Most medication that is used to treat epilepsy is aimed at reducing the frequency and intensity of seizures. However, your doctor may also prescribe you a variety of other medicines aimed at reducing the intensity of side effects caused by the anti-epileptic drugs you are taking. You may sometimes hear anti-epileptic drugs referred to as anticonvulsant drugs.
At the time of this writing, there is no known cure for epilepsy. But don’t let this discourage you from seeking professional help in trying to better your condition. Approach the topic of treatment and medication with positivity and optimism, as there are many medicines out there that can definitely reduce, if not completely eliminate, the occurrence of seizures.
Statistics show that taking only one antiepileptic medicine prevents seizures in up to 7 out of 10 people who have partial seizures. About 8 out of 10 people have complete seizure control when they take more than one antiepileptic medicine.
When thinking of various medicines used for epilepsy, it is extremely crucial to note that each medicine will tackle the condition of a particular person and therefore you should not, under any circumstances, take a medicine that is prescribed for someone else. Your doctor is your best resource when it comes to devising the right regimen for your particular condition.
Even if you do approach a professional specialist, the process of devising the right combination, dosage and frequency of your medicines might take longer than you expect. This is because your doctor will need to find a treatment that works best for your particular condition. Your doctor will also try to balance the prevention of your seizures with any side effects caused by antiepileptic drugs. Try to remain patient during this process and remember that there is a treatment out there – not just any treatment, but one that works best for you! It sometimes just requires a few attempts to find that exact treatment!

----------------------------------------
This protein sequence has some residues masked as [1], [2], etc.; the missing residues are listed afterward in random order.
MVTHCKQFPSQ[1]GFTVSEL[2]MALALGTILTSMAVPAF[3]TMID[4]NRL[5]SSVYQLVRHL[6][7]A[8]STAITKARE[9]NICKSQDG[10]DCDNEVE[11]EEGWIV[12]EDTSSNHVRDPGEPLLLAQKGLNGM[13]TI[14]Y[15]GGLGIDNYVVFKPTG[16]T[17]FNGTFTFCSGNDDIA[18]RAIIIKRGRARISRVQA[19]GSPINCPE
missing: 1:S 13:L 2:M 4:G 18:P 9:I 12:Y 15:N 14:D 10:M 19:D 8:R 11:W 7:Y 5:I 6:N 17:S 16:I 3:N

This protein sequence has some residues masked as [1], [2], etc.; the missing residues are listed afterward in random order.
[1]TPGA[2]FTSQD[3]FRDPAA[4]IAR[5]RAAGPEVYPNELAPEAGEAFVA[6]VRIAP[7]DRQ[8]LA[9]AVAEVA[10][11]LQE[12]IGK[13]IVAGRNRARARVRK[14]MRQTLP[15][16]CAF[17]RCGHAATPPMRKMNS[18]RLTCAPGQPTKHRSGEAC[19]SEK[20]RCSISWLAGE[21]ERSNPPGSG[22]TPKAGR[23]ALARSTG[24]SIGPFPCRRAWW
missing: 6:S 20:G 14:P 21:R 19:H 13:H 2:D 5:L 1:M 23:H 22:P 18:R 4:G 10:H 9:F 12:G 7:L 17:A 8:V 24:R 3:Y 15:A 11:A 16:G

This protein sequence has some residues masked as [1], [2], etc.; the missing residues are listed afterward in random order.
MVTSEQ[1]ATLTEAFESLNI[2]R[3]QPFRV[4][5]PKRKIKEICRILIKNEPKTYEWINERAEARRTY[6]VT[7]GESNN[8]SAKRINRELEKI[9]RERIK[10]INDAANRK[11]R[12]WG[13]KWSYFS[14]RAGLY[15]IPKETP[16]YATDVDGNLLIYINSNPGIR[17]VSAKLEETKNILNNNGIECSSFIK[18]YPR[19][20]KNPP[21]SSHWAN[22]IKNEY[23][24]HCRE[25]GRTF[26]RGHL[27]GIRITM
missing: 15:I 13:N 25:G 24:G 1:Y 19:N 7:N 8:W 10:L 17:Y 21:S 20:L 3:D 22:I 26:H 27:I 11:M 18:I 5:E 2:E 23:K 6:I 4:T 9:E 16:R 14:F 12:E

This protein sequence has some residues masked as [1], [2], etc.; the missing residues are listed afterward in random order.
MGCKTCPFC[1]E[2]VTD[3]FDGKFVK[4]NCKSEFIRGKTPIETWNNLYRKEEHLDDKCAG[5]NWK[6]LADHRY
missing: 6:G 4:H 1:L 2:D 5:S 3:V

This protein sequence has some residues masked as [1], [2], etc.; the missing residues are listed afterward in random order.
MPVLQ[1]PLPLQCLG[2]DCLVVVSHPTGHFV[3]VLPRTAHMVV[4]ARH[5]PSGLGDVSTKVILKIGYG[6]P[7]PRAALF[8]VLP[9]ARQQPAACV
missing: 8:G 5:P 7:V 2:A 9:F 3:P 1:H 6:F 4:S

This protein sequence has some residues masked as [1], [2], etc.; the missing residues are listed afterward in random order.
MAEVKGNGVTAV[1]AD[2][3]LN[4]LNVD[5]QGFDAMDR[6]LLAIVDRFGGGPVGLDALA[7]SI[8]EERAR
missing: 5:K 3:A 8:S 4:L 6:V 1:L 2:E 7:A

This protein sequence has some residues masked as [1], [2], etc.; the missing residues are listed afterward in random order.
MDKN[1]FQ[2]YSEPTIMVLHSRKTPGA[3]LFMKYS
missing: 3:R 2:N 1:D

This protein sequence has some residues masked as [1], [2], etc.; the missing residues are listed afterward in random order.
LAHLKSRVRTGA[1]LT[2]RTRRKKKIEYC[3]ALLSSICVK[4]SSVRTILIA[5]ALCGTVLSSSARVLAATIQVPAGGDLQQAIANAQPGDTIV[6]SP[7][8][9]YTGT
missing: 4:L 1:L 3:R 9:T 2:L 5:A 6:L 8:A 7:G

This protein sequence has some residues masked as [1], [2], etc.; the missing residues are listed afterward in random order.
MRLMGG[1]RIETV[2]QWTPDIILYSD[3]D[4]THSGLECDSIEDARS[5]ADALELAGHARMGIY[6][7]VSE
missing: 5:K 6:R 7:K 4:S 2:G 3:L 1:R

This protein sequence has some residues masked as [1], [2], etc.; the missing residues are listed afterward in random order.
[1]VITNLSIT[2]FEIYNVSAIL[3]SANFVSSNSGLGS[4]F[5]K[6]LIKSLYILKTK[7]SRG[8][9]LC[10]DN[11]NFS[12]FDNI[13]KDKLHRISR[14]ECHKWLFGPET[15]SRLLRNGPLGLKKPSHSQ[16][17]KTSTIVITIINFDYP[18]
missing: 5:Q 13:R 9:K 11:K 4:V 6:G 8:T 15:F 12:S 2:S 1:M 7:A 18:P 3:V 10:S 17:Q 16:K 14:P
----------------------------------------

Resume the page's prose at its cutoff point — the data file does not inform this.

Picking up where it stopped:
A particular factor that you should be aware of before taking medication is that almost all antiepileptic drugs have the potential to increase the risk of depression-related symptoms. These risks can be especially high in the immediate period after you start taking medicines as your body is likely to react with more intensity upon first being administered with a particular antiepileptic drug. Therefore, if you feel depressed and generally down, try to keep reminding yourself that these are just side effects and not a reflection of yourself as a person., As with other side effects, you should talk about any depression related symptoms with your doctor.
As with all types of medication, it is important for you to inform your doctor of any life circumstances that might require specific care to be taken with regards to your medications. You should also inform your doctor of every other drug that you are taking so that he can make a better judgment as to what would be the best combination of medicines that can balance seizure control with reduced side effects.
While there is a broad range of medicines administered for the prevention and control of seizures, the following is a link to The NY Times Health Guide that provides valuable information regarding the most commonly administered medicines for seizure control. This information has been reviewed by medical professionals.